A recent poll even showed them ahead of former governing party Pasok (the New Labour equivalent).

Golden Dawn is a party that carries out violent attacks and even murders. Its violence is aimed mainly at immigrants and it has also attacked the left and LGBT groups.

We are not now facing this position in the UK but that doesn't mean we couldn't be at some point in the future if we don't build mass opposition to the far right and a socialist political alternative.

The situation that has developed on Thurnby Lodge estate in Leicester shows some of the dangers.

This is an overwhelmingly white estate that has around 150 Muslim families of South Asian origin living on it.

The council recently sent out a request for bids for the lease on an old abandoned scout hut and initially awarded it to a Muslim group that has been meeting in a room in a local community centre.

In response to this, a local group called Forgotten Estates has been established. It argues that the hut should be used as a boxing gym for the local community.

The EDL is in the leadership of this campaign which has held protests at least twice a week over an extend period of time outside the community centre.

The biggest of these had up to 400 local people. Muslim people going into the community centre with their children have been abused and intimidated.

This intimidation has to be opposed. The police do nothing to stop it. The tensions on the estate are high.

The EDL has opportunistically seized on the chance to portray themselves as defenders of the local community and build a base there. No doubt they are also considering standing in the next elections.

Nick Griffin of the BNP even showed up for one demo but the BNP have kept away since - perhaps as part of a deal with the EDL.

The EDL is almost daily whipping up racism and prejudice against Muslims on the estate. But there is also a genuine feeling among local people on the estate that they have not been listened to by the council.

The workers' movement has to respond to this. A debate has taken place over the approach.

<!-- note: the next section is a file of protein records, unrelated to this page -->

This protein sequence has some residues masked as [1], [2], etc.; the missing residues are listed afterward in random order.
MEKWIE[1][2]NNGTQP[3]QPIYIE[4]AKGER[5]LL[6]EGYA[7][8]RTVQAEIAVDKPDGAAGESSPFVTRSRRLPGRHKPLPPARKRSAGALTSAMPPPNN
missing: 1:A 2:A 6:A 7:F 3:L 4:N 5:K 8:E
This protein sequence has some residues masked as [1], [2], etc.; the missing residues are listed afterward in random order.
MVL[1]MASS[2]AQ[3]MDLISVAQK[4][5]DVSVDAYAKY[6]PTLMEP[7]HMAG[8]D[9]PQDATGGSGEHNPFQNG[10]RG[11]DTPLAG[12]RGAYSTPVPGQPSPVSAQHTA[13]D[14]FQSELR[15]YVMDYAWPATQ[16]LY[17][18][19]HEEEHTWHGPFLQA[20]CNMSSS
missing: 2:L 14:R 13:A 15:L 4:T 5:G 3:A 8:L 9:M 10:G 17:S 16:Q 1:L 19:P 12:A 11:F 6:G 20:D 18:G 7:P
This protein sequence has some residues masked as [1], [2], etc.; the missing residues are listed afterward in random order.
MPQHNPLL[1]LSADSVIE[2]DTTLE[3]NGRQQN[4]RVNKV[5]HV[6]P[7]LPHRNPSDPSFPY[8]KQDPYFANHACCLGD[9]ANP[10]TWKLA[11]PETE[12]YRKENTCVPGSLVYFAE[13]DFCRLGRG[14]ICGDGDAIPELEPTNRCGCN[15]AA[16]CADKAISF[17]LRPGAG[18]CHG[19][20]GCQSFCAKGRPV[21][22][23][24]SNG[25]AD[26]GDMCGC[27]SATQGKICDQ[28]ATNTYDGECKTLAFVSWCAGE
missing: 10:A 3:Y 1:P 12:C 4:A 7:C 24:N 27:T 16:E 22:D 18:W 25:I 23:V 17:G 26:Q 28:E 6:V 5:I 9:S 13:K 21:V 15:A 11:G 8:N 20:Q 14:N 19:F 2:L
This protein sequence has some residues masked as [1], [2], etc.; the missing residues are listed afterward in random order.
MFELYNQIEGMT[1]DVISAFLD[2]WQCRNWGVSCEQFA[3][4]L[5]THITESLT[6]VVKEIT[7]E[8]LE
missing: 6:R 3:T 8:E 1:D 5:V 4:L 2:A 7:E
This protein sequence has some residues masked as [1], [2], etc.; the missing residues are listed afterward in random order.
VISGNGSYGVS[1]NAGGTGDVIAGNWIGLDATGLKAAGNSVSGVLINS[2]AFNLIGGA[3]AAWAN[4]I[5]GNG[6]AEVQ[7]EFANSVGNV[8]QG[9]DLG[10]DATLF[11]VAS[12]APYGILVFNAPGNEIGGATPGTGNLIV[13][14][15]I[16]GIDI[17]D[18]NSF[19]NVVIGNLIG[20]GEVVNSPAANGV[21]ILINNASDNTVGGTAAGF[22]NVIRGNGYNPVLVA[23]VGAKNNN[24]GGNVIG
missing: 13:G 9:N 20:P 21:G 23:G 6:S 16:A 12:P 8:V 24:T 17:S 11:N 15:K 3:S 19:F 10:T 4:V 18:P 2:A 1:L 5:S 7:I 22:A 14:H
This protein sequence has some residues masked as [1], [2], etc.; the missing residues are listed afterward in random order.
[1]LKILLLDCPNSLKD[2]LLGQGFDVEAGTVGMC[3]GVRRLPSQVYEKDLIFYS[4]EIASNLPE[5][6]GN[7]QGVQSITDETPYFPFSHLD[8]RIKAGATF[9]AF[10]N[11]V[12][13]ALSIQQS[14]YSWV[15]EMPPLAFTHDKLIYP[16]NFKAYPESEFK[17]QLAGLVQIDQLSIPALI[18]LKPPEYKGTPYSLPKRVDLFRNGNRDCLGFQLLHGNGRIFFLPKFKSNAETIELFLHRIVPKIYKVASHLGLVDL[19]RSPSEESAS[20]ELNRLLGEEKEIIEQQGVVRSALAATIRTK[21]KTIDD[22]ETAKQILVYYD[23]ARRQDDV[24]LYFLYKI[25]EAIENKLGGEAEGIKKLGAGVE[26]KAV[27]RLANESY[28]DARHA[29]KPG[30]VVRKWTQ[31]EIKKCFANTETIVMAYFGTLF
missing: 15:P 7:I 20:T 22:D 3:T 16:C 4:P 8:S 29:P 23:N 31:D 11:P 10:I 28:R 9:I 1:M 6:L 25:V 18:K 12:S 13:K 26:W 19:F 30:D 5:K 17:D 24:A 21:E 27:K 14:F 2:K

The Socialist Party has argued that we need to build a campaign, based on local people, which strongly opposes racism, fights for facilities for everyone on the estate and that doesn't counterpose the needs of the Muslim group to others on the estate.

Cuts

This means taking up the issue of cuts being made by the local Labour council in response to the Con-Dem government cuts.

It means putting pressure on the council to find suitable premises for all parts of the community. But it also links to the need for opposition to the privatisation of local facilities and for a strategy by local councils to fight the cuts.

On that basis we can explain the need for working class unity and can undercut the support for the EDL.

The local trades council executive has adopted this approach, although some groups have not. The Socialist Workers Party and others are simply arguing for the left to go onto the estate from the outside and campaign for the Muslim group to get the scout hut.

The situation on this estate highlights the lack of a party that represents the interests of working class people.

In the past perhaps the Labour Party would have had a local base that could have been used to undercut the EDL.

That possibility no longer exists and many see the Labour council as not representing them.

Political alternative

A mass party, rooted in local areas, that campaigns in the interests of working class people is vital.

This is why the Socialist Party supports the building of the Trade Unionist and Socialist Coalition (TUSC) as a step in that direction.

The fight against the far right is absolutely bound up with the need for a socialist alternative to all the attacks raining down on working class people.

It means unity in action on the streets, but it also needs a class approach and a socialist political answer to the racists.

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In The Socialist 24 October 2012:


 

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Related links:

Leicester:

triangleWorkplace news in brief

triangleFood processing workers vote for action against miserly bosses

triangleSave Glenfield heart centre

triangleLeicester Socialist Party: Organise, strike, resist to smash austerity

triangleLeicester Socialist Party: Tories Out! - How Labour's left can win

Far right:

triangleBending the knee v Trump

triangleGerman elections: rise of the far right and right-wing government will provoke resistance

triangleLewisham 1977: When socialists and workers defeated the far-right National Front

triangleRacist EDL humiliated for third time

EDL:

triangleDemonstrators see off far-right in Keighley

triangleFar right humiliated in London - but trade unions must organise against racism and austerity

triangleYork University: socialists prevent far-right hate speech

Cuts:

triangleNorth London hospital workers fight cuts and job losses

triangleNo cuts - hands off King George A&E!

BNP:

triangleWhy I joined: "I hope that more and more people are going to join the Socialist Party and the fight to end inequality"

Fascist:

triangleCharlottesville solidarity